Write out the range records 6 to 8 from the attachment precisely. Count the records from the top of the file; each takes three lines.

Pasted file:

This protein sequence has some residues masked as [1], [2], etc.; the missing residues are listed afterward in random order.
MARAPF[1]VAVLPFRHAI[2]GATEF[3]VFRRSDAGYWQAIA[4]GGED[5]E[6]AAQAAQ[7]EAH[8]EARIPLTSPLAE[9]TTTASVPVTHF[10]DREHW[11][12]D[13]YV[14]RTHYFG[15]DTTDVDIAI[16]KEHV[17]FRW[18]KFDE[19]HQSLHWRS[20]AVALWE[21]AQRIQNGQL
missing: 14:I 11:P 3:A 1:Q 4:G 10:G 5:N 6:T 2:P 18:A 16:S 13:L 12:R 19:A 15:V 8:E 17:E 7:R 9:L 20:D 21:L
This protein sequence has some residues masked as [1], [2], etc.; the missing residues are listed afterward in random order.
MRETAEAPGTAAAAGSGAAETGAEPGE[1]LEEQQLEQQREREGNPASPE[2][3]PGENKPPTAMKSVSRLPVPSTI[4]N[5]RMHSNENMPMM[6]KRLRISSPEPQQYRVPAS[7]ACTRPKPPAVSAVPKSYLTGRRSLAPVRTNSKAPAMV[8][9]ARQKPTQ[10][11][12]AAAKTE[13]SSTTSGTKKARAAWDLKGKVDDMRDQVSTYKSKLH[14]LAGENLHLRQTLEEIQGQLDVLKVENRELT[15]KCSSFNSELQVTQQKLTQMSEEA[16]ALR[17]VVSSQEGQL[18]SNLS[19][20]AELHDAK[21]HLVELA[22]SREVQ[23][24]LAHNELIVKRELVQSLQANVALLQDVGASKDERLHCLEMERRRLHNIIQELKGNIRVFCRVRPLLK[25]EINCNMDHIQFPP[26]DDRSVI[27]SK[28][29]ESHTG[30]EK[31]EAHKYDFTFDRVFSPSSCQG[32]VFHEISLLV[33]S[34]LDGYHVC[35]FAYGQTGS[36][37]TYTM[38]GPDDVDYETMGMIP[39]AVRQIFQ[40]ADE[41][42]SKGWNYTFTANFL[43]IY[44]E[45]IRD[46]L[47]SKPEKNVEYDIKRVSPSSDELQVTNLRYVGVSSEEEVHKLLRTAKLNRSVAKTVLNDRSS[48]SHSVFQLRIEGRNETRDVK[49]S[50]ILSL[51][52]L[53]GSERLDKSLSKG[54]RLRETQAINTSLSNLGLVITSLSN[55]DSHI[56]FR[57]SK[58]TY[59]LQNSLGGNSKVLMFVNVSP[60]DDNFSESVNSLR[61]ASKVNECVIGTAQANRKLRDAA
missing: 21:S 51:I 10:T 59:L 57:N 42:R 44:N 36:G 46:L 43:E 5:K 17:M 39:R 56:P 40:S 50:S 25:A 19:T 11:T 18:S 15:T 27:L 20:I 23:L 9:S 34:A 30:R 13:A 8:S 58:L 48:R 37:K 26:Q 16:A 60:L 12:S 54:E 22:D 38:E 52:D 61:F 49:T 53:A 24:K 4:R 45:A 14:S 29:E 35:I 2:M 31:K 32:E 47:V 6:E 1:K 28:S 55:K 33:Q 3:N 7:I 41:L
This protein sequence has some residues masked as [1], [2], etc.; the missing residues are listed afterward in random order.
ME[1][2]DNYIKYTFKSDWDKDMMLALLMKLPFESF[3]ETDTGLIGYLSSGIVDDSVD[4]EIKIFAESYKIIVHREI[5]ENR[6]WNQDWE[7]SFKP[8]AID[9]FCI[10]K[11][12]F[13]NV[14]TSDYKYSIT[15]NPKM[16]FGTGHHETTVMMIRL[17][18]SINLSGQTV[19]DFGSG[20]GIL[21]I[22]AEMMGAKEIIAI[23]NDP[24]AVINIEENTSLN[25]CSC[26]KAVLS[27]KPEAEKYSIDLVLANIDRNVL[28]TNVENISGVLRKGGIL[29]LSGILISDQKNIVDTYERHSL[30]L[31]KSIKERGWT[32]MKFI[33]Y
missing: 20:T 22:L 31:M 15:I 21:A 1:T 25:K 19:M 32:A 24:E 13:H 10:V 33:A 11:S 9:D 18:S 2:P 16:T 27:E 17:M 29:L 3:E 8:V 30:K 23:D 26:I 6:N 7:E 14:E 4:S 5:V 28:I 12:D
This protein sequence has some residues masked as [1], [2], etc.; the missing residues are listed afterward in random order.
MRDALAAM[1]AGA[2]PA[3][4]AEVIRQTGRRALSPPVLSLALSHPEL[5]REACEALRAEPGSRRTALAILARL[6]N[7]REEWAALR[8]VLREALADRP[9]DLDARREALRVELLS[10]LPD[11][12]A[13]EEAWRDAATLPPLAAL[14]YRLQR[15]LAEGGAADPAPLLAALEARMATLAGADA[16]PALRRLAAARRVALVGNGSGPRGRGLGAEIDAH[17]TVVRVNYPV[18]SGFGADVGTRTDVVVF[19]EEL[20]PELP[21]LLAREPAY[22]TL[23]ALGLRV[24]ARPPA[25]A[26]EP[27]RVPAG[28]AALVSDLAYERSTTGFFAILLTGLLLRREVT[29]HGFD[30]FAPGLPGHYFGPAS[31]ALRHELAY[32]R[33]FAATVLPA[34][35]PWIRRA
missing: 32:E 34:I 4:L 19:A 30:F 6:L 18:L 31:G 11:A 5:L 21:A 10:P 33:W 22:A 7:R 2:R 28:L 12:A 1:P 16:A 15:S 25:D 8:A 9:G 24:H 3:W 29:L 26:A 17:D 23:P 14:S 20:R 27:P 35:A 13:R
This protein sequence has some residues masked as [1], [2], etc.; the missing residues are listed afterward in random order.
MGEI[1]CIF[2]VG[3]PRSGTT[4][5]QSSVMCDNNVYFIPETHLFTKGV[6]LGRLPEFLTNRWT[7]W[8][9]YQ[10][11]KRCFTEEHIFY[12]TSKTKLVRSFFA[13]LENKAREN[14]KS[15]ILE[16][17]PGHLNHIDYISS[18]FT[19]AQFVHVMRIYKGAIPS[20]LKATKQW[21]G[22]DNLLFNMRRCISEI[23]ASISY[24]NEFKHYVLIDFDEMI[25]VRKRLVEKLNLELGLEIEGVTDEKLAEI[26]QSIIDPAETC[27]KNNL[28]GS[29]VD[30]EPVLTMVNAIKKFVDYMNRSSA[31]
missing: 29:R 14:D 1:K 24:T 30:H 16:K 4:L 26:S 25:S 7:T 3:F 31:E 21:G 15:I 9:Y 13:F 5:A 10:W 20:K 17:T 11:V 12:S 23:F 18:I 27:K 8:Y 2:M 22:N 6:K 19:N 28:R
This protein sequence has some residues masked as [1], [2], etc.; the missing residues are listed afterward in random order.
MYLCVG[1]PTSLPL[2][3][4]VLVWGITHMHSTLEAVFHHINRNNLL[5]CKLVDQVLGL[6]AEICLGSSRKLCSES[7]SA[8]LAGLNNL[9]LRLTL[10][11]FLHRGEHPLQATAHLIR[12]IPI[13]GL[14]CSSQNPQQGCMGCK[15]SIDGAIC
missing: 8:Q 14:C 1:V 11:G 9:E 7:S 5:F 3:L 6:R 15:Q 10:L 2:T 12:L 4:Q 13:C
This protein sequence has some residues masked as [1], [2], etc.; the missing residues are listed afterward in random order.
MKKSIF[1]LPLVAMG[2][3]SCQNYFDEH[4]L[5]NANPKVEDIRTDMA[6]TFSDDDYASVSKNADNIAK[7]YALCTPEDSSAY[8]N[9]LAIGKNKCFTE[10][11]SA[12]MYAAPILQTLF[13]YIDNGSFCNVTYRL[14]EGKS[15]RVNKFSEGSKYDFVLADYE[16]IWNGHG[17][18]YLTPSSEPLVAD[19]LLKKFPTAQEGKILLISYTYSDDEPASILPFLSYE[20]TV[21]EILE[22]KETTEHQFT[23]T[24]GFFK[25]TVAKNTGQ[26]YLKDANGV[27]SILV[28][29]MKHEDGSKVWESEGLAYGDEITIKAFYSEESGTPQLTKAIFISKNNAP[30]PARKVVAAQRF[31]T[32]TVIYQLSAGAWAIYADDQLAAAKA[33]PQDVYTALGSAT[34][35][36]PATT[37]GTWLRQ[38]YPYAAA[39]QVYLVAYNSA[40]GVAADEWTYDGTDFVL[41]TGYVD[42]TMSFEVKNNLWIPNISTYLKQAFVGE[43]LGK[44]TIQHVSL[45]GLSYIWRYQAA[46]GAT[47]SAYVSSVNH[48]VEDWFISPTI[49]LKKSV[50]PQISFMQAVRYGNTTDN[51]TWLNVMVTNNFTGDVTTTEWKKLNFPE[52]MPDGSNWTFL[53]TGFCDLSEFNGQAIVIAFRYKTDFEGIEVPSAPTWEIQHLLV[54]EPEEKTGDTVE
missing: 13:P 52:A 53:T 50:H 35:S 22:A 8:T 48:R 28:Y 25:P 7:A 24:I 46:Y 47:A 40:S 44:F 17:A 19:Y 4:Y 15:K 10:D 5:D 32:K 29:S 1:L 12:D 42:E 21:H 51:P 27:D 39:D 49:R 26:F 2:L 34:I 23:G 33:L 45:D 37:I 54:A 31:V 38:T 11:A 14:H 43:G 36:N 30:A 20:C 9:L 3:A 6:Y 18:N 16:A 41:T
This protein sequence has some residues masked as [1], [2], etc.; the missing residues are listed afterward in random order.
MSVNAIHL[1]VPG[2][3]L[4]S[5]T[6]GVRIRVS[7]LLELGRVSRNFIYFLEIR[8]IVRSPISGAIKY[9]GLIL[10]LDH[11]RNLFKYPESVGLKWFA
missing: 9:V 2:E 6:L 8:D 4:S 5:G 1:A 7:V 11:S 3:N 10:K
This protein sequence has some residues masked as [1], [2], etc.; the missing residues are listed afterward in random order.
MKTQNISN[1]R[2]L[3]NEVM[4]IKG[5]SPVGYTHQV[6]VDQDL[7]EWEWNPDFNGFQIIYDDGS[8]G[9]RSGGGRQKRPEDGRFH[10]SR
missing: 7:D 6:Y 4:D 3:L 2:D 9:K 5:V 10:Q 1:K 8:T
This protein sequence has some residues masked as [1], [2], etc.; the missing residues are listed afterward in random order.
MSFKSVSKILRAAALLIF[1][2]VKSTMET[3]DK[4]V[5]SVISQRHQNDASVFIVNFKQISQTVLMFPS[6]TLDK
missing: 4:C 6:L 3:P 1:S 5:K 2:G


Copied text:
This protein sequence has some residues masked as [1], [2], etc.; the missing residues are listed afterward in random order.
MYLCVG[1]PTSLPL[2][3][4]VLVWGITHMHSTLEAVFHHINRNNLL[5]CKLVDQVLGL[6]AEICLGSSRKLCSES[7]SA[8]LAGLNNL[9]LRLTL[10][11]FLHRGEHPLQATAHLIR[12]IPI[13]GL[14]CSSQNPQQGCMGCK[15]SIDGAIC
missing: 8:Q 14:C 1:V 11:G 9:E 7:S 5:F 3:L 6:R 15:Q 10:L 2:T 12:L 4:Q 13:C
This protein sequence has some residues masked as [1], [2], etc.; the missing residues are listed afterward in random order.
MKKSIF[1]LPLVAMG[2][3]SCQNYFDEH[4]L[5]NANPKVEDIRTDMA[6]TFSDDDYASVSKNADNIAK[7]YALCTPEDSSAY[8]N[9]LAIGKNKCFTE[10][11]SA[12]MYAAPILQTLF[13]YIDNGSFCNVTYRL[14]EGKS[15]RVNKFSEGSKYDFVLADYE[16]IWNGHG[17][18]YLTPSSEPLVAD[19]LLKKFPTAQEGKILLISYTYSDDEPASILPFLSYE[20]TV[21]EILE[22]KETTEHQFT[23]T[24]GFFK[25]TVAKNTGQ[26]YLKDANGV[27]SILV[28][29]MKHEDGSKVWESEGLAYGDEITIKAFYSEESGTPQLTKAIFISKNNAP[30]PARKVVAAQRF[31]T[32]TVIYQLSAGAWAIYADDQLAAAKA[33]PQDVYTALGSAT[34][35][36]PATT[37]GTWLRQ[38]YPYAAA[39]QVYLVAYNSA[40]GVAADEWTYDGTDFVL[41]TGYVD[42]TMSFEVKNNLWIPNISTYLKQAFVGE[43]LGK[44]TIQHVSL[45]GLSYIWRYQAA[46]GAT[47]SAYVSSVNH[48]VEDWFISPTI[49]LKKSV[50]PQISFMQAVRYGNTTDN[51]TWLNVMVTNNFTGDVTTTEWKKLNFPE[52]MPDGSNWTFL[53]TGFCDLSEFNGQAIVIAFRYKTDFEGIEVPSAPTWEIQHLLV[54]EPEEKTGDTVE
missing: 13:P 52:A 53:T 50:H 35:S 22:A 8:T 48:R 28:Y 25:P 7:A 24:I 46:Y 47:A 40:S 44:F 17:A 19:Y 4:Y 15:K 10:D 5:D 32:K 29:S 1:L 12:D 42:E 21:H 51:P 27:D 39:D 49:R 26:F 2:L 34:I 23:G 33:L 45:D 37:I 54:A 31:V 38:T 11:A 14:H 43:G 36:N 30:A 20:C 9:L 3:A 6:Y 18:N 16:A 41:T
This protein sequence has some residues masked as [1], [2], etc.; the missing residues are listed afterward in random order.
MSVNAIHL[1]VPG[2][3]L[4]S[5]T[6]GVRIRVS[7]LLELGRVSRNFIYFLEIR[8]IVRSPISGAIKY[9]GLIL[10]LDH[11]RNLFKYPESVGLKWFA
missing: 9:V 2:E 6:L 8:D 4:S 5:G 1:A 7:V 11:S 3:N 10:K